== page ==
• As Congress considers stable coin regulations, one long-time cryptocurrency advocate points out an outlier.
  • Tether is an outlier among major dollar-pegged stablecoin operators, with limited disclosures and an executive board that is nowhere to be found.

One member of Congress has identified a significant outlier among stablecoins, a hot topic on Capitol Hill right now.

“Tether, for example, is a ticking time bomb,”

Warren Davidson (R-OH) told The Block about the financial risks posed by stablecoins.

“Regulators ought to get their arms around Tether,” Davidson said,

referring to a contentious Securities and Exchange Commission enforcement action. To be honest, there’s more reason for the SEC to be looking at Tether than Ripple and XRP.”

It’s worth noting that Davidson is far from an alarmist when it comes to crypto policy. He has, on the other hand, been one of crypto’s most vocal supporters on Capitol Hill since taking over for John Boehner as the representative for Ohio’s 8th district in 2016.

Davidson is a member of both the Congressional Blockchain Caucus and the House Financial Services Committee, which will be reviewing a report on stablecoins from the President’s Working Group on Financial Markets later today. Nellie Liang, the Treasury’s undersecretary for domestic finance, will preside over the hearing and will most likely advocate for the PWG’s request that Congress limit stablecoin issuance to insured depository institutions — primarily banks.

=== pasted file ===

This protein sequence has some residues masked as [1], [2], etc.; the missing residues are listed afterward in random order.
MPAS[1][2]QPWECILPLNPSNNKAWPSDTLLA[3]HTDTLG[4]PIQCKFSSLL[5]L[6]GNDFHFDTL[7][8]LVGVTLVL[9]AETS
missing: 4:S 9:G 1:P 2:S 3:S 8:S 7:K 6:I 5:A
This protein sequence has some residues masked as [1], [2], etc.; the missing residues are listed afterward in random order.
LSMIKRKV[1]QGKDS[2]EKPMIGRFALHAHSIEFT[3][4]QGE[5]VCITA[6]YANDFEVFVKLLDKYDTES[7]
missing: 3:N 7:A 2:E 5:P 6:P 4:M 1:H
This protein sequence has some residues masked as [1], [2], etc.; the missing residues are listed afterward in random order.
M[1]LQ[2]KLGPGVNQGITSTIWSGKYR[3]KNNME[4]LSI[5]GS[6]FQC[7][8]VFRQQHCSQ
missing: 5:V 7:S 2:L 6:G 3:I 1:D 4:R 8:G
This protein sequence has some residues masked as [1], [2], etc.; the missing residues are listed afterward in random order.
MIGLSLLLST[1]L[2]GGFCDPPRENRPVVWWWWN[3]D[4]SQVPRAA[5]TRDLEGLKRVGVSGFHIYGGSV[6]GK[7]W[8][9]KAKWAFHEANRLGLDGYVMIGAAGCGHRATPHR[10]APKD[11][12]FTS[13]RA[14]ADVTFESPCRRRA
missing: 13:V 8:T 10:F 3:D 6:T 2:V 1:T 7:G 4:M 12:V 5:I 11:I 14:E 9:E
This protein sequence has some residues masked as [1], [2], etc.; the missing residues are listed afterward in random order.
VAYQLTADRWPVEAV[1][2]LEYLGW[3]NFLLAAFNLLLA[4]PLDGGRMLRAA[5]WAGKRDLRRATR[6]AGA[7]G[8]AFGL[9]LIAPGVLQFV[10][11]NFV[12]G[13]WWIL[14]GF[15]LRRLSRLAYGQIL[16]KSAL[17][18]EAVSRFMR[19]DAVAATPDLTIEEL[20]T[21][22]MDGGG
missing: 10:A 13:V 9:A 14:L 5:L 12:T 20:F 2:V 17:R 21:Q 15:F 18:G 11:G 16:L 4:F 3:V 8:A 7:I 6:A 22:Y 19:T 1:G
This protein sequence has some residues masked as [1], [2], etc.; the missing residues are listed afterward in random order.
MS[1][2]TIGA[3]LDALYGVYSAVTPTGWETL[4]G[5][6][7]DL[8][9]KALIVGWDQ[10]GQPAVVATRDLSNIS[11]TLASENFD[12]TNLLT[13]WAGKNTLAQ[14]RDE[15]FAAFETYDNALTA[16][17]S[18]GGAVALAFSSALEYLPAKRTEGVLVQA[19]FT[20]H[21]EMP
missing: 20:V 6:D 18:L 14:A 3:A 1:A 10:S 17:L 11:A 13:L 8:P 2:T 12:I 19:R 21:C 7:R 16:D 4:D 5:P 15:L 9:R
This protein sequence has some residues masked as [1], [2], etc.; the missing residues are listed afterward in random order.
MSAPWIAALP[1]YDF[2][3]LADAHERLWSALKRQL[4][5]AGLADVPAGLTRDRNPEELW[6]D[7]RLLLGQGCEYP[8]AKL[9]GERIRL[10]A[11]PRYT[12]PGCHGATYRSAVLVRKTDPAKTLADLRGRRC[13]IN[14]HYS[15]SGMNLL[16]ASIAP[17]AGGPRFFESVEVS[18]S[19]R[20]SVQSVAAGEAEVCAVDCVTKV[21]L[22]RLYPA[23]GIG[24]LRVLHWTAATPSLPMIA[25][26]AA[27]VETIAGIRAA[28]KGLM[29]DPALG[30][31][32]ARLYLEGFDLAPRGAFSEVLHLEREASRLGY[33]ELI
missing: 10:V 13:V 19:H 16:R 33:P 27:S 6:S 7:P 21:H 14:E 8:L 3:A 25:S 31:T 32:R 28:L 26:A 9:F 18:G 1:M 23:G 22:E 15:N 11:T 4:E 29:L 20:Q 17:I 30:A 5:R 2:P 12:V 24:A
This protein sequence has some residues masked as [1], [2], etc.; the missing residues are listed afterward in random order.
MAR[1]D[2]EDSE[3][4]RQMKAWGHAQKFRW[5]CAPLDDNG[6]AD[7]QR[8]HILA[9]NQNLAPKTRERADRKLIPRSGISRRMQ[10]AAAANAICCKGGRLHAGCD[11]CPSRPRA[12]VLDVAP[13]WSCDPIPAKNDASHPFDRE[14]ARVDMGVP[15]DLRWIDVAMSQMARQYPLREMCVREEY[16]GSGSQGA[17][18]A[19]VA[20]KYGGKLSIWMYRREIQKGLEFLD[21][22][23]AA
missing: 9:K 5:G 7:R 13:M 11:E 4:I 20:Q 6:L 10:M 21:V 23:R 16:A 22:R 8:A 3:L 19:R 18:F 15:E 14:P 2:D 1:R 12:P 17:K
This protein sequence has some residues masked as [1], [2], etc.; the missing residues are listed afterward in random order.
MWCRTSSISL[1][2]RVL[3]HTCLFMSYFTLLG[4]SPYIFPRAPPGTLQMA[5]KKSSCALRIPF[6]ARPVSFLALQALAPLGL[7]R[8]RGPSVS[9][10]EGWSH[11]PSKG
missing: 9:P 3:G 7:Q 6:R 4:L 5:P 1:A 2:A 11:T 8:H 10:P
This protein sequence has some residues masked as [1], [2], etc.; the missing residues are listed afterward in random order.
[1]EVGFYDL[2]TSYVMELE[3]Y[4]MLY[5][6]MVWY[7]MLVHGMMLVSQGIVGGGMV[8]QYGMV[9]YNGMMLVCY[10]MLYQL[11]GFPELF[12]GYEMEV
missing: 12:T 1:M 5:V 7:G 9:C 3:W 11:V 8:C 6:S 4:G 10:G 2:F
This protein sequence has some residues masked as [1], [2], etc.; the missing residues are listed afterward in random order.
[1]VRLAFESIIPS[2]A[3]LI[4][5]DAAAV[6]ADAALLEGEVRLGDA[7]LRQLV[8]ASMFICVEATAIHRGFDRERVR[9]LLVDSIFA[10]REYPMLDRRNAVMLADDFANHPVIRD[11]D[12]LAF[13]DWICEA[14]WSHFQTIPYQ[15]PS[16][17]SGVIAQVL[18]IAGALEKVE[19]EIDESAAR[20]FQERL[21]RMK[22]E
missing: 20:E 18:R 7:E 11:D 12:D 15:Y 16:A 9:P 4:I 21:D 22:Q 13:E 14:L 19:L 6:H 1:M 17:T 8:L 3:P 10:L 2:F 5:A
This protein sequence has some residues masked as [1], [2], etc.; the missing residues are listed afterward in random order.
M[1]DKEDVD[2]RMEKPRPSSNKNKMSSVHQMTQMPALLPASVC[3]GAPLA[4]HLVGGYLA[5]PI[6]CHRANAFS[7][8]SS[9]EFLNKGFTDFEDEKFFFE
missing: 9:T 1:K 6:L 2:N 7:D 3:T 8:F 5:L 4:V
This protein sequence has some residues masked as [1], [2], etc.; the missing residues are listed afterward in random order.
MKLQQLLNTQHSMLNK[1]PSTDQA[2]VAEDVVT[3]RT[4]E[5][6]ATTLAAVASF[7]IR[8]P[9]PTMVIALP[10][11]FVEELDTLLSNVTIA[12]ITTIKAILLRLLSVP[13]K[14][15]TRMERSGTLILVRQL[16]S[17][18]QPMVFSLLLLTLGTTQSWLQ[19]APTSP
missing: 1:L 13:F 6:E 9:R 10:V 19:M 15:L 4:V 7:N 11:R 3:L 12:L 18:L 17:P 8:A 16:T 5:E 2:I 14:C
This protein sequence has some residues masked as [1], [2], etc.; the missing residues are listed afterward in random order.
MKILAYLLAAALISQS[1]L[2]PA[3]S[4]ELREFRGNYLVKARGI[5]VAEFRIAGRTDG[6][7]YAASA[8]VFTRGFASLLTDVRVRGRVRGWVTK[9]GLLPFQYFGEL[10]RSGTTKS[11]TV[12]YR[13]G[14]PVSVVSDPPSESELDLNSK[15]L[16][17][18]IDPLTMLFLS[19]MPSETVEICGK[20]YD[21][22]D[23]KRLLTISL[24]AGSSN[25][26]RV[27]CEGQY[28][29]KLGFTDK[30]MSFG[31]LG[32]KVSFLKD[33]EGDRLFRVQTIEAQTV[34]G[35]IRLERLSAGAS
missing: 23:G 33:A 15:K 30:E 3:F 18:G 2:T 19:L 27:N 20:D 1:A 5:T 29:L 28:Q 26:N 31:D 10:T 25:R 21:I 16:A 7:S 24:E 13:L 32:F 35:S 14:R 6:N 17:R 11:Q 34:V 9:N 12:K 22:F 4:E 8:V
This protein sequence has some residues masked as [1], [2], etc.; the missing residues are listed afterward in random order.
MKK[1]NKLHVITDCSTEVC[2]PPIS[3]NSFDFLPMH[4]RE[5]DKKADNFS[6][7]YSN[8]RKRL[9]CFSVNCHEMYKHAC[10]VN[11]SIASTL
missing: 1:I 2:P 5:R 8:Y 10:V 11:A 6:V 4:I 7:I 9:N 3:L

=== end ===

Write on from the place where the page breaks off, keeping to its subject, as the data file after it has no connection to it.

It’s a framework that has met with bipartisan opposition. The restriction on insured depository institutions, for example, did not sit well with Davidson. Democratic staffers have also stated that their representatives are opposed to the idea of favoring incumbent banks.

However, while the specific regulatory framework for stablecoins is still being worked out, Tether, the largest stablecoin operator, remains the proverbial elephant in the room. Tether has long been chastised for its approach to operational transparency, and it has also been conspicuously absent from policy discussions in the United States, including those involving competing for stablecoin issuers.

Tether is currently battling CoinDesk in court over the specifics of a recent settlement with the New York Attorney General

Sherrod Brown, the chairman of the Senate Banking Committee, recently encountered difficulties in contacting Tether about their practices. Tether is currently engaged in a legal battle with CoinDesk over the specifics of a recent settlement with the New York Attorney General, which barred the firm and sister exchange Bitfinex from operating in the state.

“Unfortunately, as Bitfinex does not do business in the US, we do not interact with US-based journalists,”

a Tether representative recently told The Block.

As of press time, another representative had not responded to a request for comment.

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